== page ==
To join hundreds of modern-day ballooning enthusiasts check out the biennial international Hot Air Balloon Festival in Lorraine, France. Parachuting What goes up must come down. In this world of base jumpers
Polymath Leonardo Da Vinci first sketched a model during the Renaissance that 300 years later would prove to work, although it bore little resemblance to the modern ‘chute’. The parachute, as it has come to be known, was first tested by Louis-Sebastien Lenormand in 1783, who flung himself out of the Montpellier Observatory’s tower in a bid to demonstrate his invention’s worth as a safety device for people trapped in burning buildings. He survived. Experimentation continued over the following century, with the first jump from a plane taking place in 1911 when Grant Morton leapt over the side in California – holding his parachute in his arms before him as he vaulted from the cockpit. The parachute as we know it came soon after, and the rest is, as we know, adventure history.
Until commercial space diving gets off the ground, take parachuting to the extreme with a skydive from 29,500 feet above Mt. Everest, Nepal.
Underwater Wars When the ancient Greeks and Romans took to the water, it wasn’t to sight-see but for war: often warriors would freedive or occasionally make use of a hollow plant stem or bone as a makeshift snorkel. Even in the 15th century, when Leonardo da Vinci designed the first air tank, he refused to give too many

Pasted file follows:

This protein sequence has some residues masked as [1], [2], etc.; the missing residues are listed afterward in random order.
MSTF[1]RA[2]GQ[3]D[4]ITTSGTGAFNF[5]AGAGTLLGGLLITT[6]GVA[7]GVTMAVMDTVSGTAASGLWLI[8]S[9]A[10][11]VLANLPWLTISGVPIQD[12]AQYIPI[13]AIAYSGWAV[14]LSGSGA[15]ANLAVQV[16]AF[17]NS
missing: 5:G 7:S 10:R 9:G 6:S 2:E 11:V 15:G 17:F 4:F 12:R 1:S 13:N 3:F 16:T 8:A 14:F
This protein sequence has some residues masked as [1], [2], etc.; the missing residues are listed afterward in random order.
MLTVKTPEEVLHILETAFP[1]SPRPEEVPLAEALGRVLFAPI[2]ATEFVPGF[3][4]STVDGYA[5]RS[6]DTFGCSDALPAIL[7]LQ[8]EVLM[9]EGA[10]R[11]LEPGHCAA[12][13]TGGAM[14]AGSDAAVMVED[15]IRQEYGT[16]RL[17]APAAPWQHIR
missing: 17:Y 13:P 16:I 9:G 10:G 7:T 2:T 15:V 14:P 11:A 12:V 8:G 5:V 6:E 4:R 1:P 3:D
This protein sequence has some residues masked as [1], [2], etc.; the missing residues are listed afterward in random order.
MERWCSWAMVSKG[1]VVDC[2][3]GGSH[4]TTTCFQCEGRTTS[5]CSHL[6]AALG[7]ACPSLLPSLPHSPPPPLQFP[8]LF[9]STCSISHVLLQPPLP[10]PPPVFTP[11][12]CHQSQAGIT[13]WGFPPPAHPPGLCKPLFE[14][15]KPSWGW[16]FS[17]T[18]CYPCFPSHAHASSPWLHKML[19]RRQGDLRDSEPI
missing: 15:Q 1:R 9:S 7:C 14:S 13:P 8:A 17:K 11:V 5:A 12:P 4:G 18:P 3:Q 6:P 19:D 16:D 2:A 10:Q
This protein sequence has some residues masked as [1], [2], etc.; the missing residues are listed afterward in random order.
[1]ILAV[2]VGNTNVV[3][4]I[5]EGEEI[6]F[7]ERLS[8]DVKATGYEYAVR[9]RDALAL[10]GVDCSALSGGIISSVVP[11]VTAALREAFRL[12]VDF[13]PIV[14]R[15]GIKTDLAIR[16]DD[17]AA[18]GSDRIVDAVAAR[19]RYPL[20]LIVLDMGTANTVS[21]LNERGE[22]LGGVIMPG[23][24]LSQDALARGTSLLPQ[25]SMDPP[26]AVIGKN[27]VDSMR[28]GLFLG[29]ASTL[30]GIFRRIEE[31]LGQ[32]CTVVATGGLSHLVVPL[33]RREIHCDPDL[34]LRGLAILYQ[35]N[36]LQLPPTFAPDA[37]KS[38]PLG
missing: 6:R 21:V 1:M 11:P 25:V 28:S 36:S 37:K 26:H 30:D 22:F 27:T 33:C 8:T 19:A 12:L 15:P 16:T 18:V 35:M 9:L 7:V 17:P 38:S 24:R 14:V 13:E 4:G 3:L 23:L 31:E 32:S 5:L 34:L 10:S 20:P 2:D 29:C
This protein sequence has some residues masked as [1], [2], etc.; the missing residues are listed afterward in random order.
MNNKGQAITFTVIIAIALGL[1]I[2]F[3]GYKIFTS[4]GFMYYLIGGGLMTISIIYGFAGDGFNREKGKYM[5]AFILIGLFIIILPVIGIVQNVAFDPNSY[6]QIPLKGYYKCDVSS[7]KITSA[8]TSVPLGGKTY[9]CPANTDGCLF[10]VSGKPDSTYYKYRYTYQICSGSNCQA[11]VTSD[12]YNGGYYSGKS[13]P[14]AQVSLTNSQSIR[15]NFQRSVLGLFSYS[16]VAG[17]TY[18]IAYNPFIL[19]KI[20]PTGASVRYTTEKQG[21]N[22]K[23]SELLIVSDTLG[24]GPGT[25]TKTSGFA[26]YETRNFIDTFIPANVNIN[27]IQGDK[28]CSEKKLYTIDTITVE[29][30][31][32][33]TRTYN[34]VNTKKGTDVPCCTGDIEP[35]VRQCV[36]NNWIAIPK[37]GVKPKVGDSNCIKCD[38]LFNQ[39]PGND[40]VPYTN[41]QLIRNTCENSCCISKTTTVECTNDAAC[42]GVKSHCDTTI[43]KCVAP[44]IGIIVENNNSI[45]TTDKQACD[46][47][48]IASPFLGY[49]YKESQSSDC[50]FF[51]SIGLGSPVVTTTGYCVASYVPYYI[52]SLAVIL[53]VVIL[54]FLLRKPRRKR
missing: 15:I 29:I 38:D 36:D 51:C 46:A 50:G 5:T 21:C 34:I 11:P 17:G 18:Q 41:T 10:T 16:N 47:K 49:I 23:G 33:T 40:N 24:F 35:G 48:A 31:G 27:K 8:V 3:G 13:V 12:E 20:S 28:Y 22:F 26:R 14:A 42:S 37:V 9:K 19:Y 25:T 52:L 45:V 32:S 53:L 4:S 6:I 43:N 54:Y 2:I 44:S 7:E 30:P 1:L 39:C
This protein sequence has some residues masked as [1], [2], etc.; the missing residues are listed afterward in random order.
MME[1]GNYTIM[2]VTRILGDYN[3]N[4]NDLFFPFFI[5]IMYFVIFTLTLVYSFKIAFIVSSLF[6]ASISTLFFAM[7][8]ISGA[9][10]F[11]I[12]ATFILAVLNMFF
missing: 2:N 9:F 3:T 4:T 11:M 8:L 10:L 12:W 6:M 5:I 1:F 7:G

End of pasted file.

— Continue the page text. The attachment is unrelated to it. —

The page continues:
details for fear the technology would be used for destructive purposes. From this time on, the development of diving technology steadily increased, along with humankind’s curiosity for what was beneath the waves. The combative nature of diving remained, with Italy, Britain, Germany, the US and the then-Soviet Union operating forces of ‘frogmen’ during World War Two. Frogmen would attach limpet mines to ships, and even ride manned torpedoes. However, just as much above-ground tourism originated in exploration, the submarine world was no exception. Documenting this world visually also became popular, with the first underwater camera and photographs being produced by Louis Boutan in 1893. Jacques Cousteau’s inventions, explorations and films from the mid-20th century onwards helped to further advance the diving industry we know and love today.